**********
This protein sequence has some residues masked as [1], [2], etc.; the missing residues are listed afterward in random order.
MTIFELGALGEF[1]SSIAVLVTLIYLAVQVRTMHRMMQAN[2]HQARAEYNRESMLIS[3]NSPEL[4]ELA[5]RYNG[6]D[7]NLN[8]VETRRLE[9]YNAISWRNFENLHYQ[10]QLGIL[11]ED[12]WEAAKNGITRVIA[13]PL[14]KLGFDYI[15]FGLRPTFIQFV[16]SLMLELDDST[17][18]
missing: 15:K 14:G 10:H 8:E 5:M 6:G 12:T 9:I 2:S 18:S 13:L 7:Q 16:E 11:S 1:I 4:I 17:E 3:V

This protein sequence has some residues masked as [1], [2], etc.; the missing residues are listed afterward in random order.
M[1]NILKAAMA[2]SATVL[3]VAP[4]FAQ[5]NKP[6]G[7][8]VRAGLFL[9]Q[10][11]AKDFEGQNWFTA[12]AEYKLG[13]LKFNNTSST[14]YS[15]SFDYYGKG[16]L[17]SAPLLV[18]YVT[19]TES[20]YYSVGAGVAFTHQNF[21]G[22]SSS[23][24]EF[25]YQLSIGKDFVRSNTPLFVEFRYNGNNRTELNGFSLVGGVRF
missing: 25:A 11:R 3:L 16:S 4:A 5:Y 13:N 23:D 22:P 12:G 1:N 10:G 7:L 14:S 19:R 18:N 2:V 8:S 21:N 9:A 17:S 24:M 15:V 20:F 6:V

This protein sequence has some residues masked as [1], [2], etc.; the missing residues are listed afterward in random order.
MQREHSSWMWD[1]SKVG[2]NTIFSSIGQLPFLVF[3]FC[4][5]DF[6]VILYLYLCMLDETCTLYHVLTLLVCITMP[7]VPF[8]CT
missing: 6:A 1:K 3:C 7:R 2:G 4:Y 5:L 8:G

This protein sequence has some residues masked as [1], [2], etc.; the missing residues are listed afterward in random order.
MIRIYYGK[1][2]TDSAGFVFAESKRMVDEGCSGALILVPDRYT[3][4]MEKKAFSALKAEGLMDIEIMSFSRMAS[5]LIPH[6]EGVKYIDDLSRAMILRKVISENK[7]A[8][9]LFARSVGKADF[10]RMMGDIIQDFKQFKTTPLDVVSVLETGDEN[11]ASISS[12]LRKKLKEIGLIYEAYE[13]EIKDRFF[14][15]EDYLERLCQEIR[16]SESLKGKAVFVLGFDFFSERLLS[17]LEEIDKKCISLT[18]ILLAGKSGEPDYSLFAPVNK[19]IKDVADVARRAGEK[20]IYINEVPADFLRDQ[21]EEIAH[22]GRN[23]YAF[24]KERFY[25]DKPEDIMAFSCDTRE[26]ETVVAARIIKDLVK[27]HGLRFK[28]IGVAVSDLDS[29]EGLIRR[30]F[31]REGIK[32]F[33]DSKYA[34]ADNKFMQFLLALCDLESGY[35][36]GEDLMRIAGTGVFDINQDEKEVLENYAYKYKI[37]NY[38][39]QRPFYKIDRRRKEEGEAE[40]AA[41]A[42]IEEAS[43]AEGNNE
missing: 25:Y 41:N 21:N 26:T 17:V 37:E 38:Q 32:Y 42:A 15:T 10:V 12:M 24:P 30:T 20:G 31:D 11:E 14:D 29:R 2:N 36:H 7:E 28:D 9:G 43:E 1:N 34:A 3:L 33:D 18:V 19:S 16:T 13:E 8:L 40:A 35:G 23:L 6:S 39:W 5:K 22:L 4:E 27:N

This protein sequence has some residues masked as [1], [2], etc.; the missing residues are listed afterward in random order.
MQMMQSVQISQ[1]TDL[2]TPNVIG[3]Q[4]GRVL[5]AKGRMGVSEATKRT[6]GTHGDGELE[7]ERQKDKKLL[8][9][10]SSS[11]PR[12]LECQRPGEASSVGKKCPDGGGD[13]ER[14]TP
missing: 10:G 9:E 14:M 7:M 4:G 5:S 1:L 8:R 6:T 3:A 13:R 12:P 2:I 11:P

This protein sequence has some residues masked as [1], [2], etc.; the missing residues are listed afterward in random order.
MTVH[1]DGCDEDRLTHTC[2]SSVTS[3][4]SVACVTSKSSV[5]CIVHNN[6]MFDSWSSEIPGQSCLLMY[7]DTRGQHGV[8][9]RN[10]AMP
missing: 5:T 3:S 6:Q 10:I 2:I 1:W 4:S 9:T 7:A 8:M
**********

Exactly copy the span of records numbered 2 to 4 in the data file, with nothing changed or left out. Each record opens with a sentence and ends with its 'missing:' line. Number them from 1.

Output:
This protein sequence has some residues masked as [1], [2], etc.; the missing residues are listed afterward in random order.
M[1]NILKAAMA[2]SATVL[3]VAP[4]FAQ[5]NKP[6]G[7][8]VRAGLFL[9]Q[10][11]AKDFEGQNWFTA[12]AEYKLG[13]LKFNNTSST[14]YS[15]SFDYYGKG[16]L[17]SAPLLV[18]YVT[19]TES[20]YYSVGAGVAFTHQNF[21]G[22]SSS[23][24]EF[25]YQLSIGKDFVRSNTPLFVEFRYNGNNRTELNGFSLVGGVRF
missing: 25:A 11:R 3:L 16:S 4:A 5:Y 13:N 23:D 22:P 12:G 1:N 10:G 7:L 14:S 19:R 18:N 2:V 8:S 21:N 9:A 17:S 24:M 15:V 20:F 6:V

This protein sequence has some residues masked as [1], [2], etc.; the missing residues are listed afterward in random order.
MQREHSSWMWD[1]SKVG[2]NTIFSSIGQLPFLVF[3]FC[4][5]DF[6]VILYLYLCMLDETCTLYHVLTLLVCITMP[7]VPF[8]CT
missing: 6:A 1:K 3:C 7:R 2:G 4:Y 5:L 8:G

This protein sequence has some residues masked as [1], [2], etc.; the missing residues are listed afterward in random order.
MIRIYYGK[1][2]TDSAGFVFAESKRMVDEGCSGALILVPDRYT[3][4]MEKKAFSALKAEGLMDIEIMSFSRMAS[5]LIPH[6]EGVKYIDDLSRAMILRKVISENK[7]A[8][9]LFARSVGKADF[10]RMMGDIIQDFKQFKTTPLDVVSVLETGDEN[11]ASISS[12]LRKKLKEIGLIYEAYE[13]EIKDRFF[14][15]EDYLERLCQEIR[16]SESLKGKAVFVLGFDFFSERLLS[17]LEEIDKKCISLT[18]ILLAGKSGEPDYSLFAPVNK[19]IKDVADVARRAGEK[20]IYINEVPADFLRDQ[21]EEIAH[22]GRN[23]YAF[24]KERFY[25]DKPEDIMAFSCDTRE[26]ETVVAARIIKDLVK[27]HGLRFK[28]IGVAVSDLDS[29]EGLIRR[30]F[31]REGIK[32]F[33]DSKYA[34]ADNKFMQFLLALCDLESGY[35][36]GEDLMRIAGTGVFDINQDEKEVLENYAYKYKI[37]NY[38][39]QRPFYKIDRRRKEEGEAE[40]AA[41]A[42]IEEAS[43]AEGNNE
missing: 25:Y 41:N 21:N 26:T 17:V 37:E 38:Q 32:Y 42:A 15:T 10:V 12:M 24:P 30:T 20:G 31:D 11:E 14:D 29:R 2:N 36:H 7:E 28:D 9:G 43:E 1:N 34:A 3:L 33:D 18:V 19:S 16:T 13:E 8:L 40:A 35:G 23:L 6:S 39:W 5:K 22:L 4:E 27:N